Why do I get a NotSupportedException when updating a TextBox?

Why do I get a NotSupportedException when updating a TextBox?

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Have you ever been working on an application and found that when the code tries to update the Text property of a TextBox control that you encounter a NotSupportedException?  Have you seen this with a Label, ListBox, Button or another control?  If you have, the application is attempting to update the control from a worker thread instead of the thread that created the control (typically the main application thread).  Today I would like to examine why this happens.

On version 1 of the .NET Compact Framework, applications which attempted to update their user interface from a worker thread would typically hang.  Having an application hang is an unpleasant user experience.

With the release of version 2, the .NET Compact Framework will throw a NotSupportedException in the scenarios that would have previously lead to an application hang.  While exceptions are still not the best experience, they are far better than an application hanging.  Since the .NET Compact Framework is specifically throwing in this scenario, the application developer will find the issue every time a control is updated from a worker thread and the developer can fix the code.

If your device has had the string resource assemblies installed, the Message property of the NotSupportedException will contain an explanation for why the exception was thrown.

Control.Invoke must be used to interact with controls created on a separate thread.

Examples
Let's take a look at a couple of examples of what I have been talking about. 

The first snippet illustrates a simple thread delegate that attempts to update a TextBox control's Text property directly.

private void TestThread()
{
    // update our status
    this.textBox1.Text = "Thread running";

    // run until told to stop
    while(!this.stopNow)
    {
        // simulated processing
        Thread.Sleep(1000);
    }

    // update our status
    this.textBox1.Text = "Thread stopped";
}


The above example will cause a NotSupportedException to be thrown on the line:

this.textBox1.Text = "Thread running";

Note also that the last line in the method will also cause a NotSupportedException to be thrown.  Let's take a look at a fix. 

The first step to fix our snippet is to define a delegate that takes a String argument so that we can pass our status message.

private delegate void UpdateStatusDelegate(String message);

Next, we add an implementation of a method that matches our delegate's signature.

private void DoUpdate(String message)
{
    if(this.InvokeRequired)
    {
        // we were called on a worker thread
        // marshal the call to the user interface thread
        this.Invoke(new UpdateStatusDelegate(DoUpdate),
                    new object[] { message });
        return;
    }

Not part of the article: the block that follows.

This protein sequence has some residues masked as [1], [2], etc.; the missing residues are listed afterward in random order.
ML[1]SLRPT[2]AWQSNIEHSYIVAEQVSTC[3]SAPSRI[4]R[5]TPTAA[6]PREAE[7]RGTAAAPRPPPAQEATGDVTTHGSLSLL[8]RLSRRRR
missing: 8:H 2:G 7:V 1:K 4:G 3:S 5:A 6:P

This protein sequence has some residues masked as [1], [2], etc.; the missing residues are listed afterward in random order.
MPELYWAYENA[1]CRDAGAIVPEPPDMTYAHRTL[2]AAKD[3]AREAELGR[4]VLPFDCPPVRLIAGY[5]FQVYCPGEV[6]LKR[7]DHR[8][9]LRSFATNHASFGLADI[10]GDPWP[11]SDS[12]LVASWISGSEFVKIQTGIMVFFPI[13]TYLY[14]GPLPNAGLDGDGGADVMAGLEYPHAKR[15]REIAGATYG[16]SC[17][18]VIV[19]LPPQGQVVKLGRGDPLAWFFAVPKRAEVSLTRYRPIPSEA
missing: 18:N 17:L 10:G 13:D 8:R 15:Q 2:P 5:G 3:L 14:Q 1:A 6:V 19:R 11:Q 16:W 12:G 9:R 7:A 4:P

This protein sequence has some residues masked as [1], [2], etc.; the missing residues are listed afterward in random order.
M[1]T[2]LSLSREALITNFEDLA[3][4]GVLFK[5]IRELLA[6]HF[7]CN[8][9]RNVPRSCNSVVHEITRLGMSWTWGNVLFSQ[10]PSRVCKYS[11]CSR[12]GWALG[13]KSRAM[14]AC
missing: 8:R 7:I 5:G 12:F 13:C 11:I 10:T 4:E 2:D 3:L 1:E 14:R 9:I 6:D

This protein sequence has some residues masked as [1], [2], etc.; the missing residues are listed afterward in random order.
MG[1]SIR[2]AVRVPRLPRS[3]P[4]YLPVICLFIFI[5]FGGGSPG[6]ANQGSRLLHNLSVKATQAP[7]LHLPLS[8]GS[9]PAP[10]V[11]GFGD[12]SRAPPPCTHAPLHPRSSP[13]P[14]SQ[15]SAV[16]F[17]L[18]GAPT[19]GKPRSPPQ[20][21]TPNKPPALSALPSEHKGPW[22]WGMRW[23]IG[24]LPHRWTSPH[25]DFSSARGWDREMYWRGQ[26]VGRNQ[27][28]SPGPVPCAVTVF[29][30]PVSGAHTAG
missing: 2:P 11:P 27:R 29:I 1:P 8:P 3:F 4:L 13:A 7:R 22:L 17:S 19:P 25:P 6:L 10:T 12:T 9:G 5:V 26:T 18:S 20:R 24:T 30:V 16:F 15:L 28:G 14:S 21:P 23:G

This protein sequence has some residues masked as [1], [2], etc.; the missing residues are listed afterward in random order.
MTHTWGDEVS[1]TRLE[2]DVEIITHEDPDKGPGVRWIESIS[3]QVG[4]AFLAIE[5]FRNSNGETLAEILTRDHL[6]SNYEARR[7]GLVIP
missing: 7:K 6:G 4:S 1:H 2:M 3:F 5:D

// this code can only be reached
    // by the user interface thread
    this.textBox1.Text = message;
}

And, finally, we modify our thread method to call DoUpdate and pass the desired status message.

private void TestThread()
{
    // update our status
    DoUpdate("Thread running");

    // run until told to stop
    while(!this.stopNow)
    {
        // simulated processing
        Thread.Sleep(1000);
    }

    // update our status
    DoUpdate("Thread stopped");
}

Now, let's take a look at how this works.  When the thread method (TestThread) calls DoUpdate, the first thing that happens is that the Form's InvokeRequired method is called.  InvokeRequired compares the current thread with the thread which created the Form.  Since the threads are different (we called DoUpdate on a worker thread), we enter the if block.

Next, DoUpdate calls the Form's Invoke method and passes itself as a new instance of our UpdateStatusDelegate with the message argument encapsulated in an Object array.  Invoke then calls the DoUpdate method on the thread which created the Form.  After the call to Invoke completes, DoUpdates returns.  This return step is necessary so that the remainder of the method (the TextBox update) does not get called by the worker thread.

When DoUpdate is called by Invoke, it again calls the Form's InvokeRequired method.  This time, the call was made on the thread which created the Form, we skip the if block and the TextBox is updated.

Please note that for the above to work on version 1 of the .NET Compact Framework, you will need to write and call your own custom InvokeRequired method. I talk about one implementation for InvokeRequired in my post on the Visual Studio .NET 2003 Web Crawler sample.

Hidden threads
Sometimes, and application can be multi-threaded without realizing it.  When using the asynchronous programming model, your application's callback methods are called on a worker thread created and managed by the .NET Compact Framework runtime.  It is important to keep this in mind when using asynchronous methods and be sure that your user interface is updated only by the UI thread.

When I'm using an asynchronous callback method, I also write a delegate that I Invoke as appropriate.  This ensures that my user interface updates occur in the correct context.

Enjoy!
-- DK

[Edit: update snippet formatting]

Disclaimer(s):
This posting is provided "AS IS" with no warranties, and confers no rights.

  • Very clear description.  I had gone to 5 or 6 other sites first, but this clearly explained the issue and what needed to be done.
  • Very very good. Basically all i needed! Very explicit in practice and theory! Add to that: it works! Thanks!
  • I started this series last year and thought I would continue the tradition with my best of 2006 collection.

  • Control.Invoke must be used to interact with controls created on a separate thread

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